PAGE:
Friend, Jill, over at Sun-hammered, got me thinking about the nature of hubris in her August 12th posting. I had her words in mind when we paddled out around Entrance Island for a second time a couple of days ago. It's hubris, that overestimation of one's own abilities, that gets paddlers and runners, in trouble every so often. Fact is, it gets more than paddlers and runners in trouble.
On this occasion, the surface of the ocean was much calmer and reflected only the residual energy of the passing vessels. There was a stillness in the air that was almost eerie. The sky was an unbroken blue. The visible arc of the horizon reminded us that we were paddling on the liquid surface layer of a globe. Indeed, we were at the point where two oceans meet, the propelling paddle blade connecting with the ocean below, and the up-stroke with the "ocean" of air above. Below us, all life swims or crawls on the sea floor, or is moved by the currents and tides. Above us, all life must find some way to maintain "lift" or be be transported by "currents" not unlike the ones below us. In the stillness, we felt very alone on the water, and very, very small. That feeling in itself, was an effective antidote to any temptation to hubris.
Hubris gets us all in a lot of trouble. Somehow, I have a sense that we are the only species of life on the planet that is known for being arrogant. Sure, a grizzly bear (Ursus arctos horribilis) can push its 550+ kilograms of weight around, but then so can a mosquito at a mere 2.5 milligrams. Neither are arrogant, however. It is highly unlikely that bears or mosquitoes indulge in any wildly exaggerated sense of their own self-worth, often at the expense of others - as we humans have a tendency to do. Grizzlies and mosquitoes just do what they have to do to get along in life and sure, that may result in scaring the daylights out of us or driving us crazy.
(Small aside: Many years ago when I was a university student, working for CP Rail, in the wilds of Roger's Pass for the summer, I found myself between a bear and her two cubs. Thankfully, I was also within a few feet of a railroad car, parked in a siding. I quickly, and with an "athleticism" that I found quite astonishing, climbed an end ladder and waited on the top of the car until my foreman arrived. By that time, of course, the bears had gone. So with no real evidence of the bears to back up my story, foreman Fraser just rolled his eyes at the sight of his long-haired, bearded, charge sitting cross-legged on the roof of a railway car. I can say, however, that despite being seriously frightened, I felt the mother bear had every reason to "push her weight around". It was simply an act of responsible parenthood. Hmm, well I may not have thought EXACTLY that at the time.)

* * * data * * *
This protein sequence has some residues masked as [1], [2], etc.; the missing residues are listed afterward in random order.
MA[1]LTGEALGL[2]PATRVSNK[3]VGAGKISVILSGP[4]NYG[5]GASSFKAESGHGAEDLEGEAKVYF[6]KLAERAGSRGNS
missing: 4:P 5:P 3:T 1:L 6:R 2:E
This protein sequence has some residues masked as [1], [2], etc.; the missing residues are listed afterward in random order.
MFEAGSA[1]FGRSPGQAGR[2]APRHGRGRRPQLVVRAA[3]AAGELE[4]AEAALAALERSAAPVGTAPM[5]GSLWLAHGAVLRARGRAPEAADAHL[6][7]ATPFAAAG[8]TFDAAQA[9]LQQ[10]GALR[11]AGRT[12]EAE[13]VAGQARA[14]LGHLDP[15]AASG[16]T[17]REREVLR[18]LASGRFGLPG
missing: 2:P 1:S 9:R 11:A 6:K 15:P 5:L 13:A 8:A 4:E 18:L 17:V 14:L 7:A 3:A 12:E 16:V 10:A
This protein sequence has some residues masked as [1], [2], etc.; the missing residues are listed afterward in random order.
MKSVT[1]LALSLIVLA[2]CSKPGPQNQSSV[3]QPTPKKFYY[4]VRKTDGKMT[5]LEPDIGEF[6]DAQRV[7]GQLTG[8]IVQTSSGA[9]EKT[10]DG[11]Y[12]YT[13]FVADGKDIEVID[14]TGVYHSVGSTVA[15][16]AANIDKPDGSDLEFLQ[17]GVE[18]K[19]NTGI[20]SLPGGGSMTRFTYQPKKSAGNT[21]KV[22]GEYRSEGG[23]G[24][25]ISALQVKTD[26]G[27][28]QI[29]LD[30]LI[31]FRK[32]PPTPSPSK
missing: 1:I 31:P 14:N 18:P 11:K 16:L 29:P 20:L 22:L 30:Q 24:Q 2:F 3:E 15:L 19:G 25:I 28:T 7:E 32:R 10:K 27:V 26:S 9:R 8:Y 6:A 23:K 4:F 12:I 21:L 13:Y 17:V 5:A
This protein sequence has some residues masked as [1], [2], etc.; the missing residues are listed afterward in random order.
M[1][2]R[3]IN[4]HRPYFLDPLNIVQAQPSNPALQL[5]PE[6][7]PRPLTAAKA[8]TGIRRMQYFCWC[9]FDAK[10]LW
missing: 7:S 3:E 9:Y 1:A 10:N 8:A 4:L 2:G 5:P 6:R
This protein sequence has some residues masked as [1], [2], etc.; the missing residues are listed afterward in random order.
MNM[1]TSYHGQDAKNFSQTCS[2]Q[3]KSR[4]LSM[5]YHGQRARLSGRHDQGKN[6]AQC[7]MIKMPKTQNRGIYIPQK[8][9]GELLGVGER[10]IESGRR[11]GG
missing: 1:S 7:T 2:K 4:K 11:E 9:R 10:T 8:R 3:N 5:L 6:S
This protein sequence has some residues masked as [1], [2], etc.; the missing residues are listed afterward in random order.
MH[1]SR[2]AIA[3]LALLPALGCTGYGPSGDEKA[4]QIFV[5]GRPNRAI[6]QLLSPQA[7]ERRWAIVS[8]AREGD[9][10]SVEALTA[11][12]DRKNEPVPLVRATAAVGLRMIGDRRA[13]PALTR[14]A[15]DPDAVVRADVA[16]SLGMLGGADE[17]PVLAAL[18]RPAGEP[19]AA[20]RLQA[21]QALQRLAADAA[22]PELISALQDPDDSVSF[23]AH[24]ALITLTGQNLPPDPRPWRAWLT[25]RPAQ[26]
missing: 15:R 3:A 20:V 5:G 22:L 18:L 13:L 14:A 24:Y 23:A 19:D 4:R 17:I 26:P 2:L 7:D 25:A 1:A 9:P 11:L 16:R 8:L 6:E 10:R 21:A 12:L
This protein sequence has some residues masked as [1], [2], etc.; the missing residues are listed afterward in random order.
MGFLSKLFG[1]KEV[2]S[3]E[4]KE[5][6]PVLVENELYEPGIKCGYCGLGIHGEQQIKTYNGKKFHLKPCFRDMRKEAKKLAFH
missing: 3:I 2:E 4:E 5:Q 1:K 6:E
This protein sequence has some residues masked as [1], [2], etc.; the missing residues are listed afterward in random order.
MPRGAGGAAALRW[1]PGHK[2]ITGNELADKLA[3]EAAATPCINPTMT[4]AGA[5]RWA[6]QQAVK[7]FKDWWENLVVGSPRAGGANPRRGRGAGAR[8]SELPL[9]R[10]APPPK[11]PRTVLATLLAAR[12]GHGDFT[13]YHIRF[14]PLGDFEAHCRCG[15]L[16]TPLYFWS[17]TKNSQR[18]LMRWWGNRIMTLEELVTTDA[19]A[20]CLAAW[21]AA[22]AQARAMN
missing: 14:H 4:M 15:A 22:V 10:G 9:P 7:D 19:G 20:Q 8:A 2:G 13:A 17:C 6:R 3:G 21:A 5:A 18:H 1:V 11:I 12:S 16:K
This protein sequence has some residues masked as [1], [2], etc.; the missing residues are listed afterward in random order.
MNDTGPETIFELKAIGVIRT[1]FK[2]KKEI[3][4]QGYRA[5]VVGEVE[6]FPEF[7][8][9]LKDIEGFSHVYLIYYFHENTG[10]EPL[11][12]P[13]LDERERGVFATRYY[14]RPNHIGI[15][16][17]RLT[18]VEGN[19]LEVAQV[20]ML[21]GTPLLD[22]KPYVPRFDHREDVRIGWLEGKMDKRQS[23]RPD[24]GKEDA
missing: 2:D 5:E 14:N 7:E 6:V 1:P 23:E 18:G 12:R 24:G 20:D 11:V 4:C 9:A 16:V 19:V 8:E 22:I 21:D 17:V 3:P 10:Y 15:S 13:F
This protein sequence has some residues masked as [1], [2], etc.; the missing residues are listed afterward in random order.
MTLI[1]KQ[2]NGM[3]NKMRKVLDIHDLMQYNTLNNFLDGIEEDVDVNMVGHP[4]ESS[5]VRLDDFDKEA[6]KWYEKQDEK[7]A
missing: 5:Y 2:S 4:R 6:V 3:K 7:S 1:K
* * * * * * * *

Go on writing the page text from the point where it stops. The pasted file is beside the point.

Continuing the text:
Anyway, bears and mosquitoes and other species of life on the planet do their part to "fit in" and they understand, at least at some level, that the "web of life" must experience and enjoy an equilibrium. Not so for humankind, it would seem. Heck, we drive 500 horsepower Hummers that never leave the urban asphalt - which would be amusing if it wasn't such a rather sad display of hubris. We drill holes in the earth's crust, deep beneath the sea, and seem surprised that things don't always go according to plan. We debate for years (and years and years and years) whether or not we should pipe raw sewage into the sea without any apparent concern for the rest of nature and the fact that she can no longer tolerate our indulgences. The list goes on and on...
It's easy to reflect hubris in our coming and goings. After all, we're way up there at the top of the food chain. We're a pretty sophisticated species. We've been to the moon and back and, heck, that was the "old days" now. But hubris gets us in trouble, with the environment and with each other.
Some antidotes to hubris? Well, I think it all boils down to getting some perspective in life. Paddle a tiny kayak out on the ocean...and realize how truly vulnerable we are in the face of full-on nature. Hubris gives way to caution. Take off your shoes and go for a walk along a rocky trail...discover how pain-fully slow and awkward we are, without our "foot armour". Hubris evaporates with the "ouch". Wait for the next clear night, and look up a the stars...see how absurd it really is to pretend that we know very much at all. If the brain can take in a "dust mote" of the infinite immensity, there's no more room left for hubris. As Jill wrote, "we don't even know what we don't know".
Unrestrained hubris, arrogance in the face of nature, gets paddlers, runners, and most of us human beings in a world of "hot water" - the kind of hot water we don't want to be in. Seems to be something we human beings need to work on.
Just a thought,
Image: Joan in her CD Solstice GTS, and Entrance Island, just off Gabriola Island, British Columbia.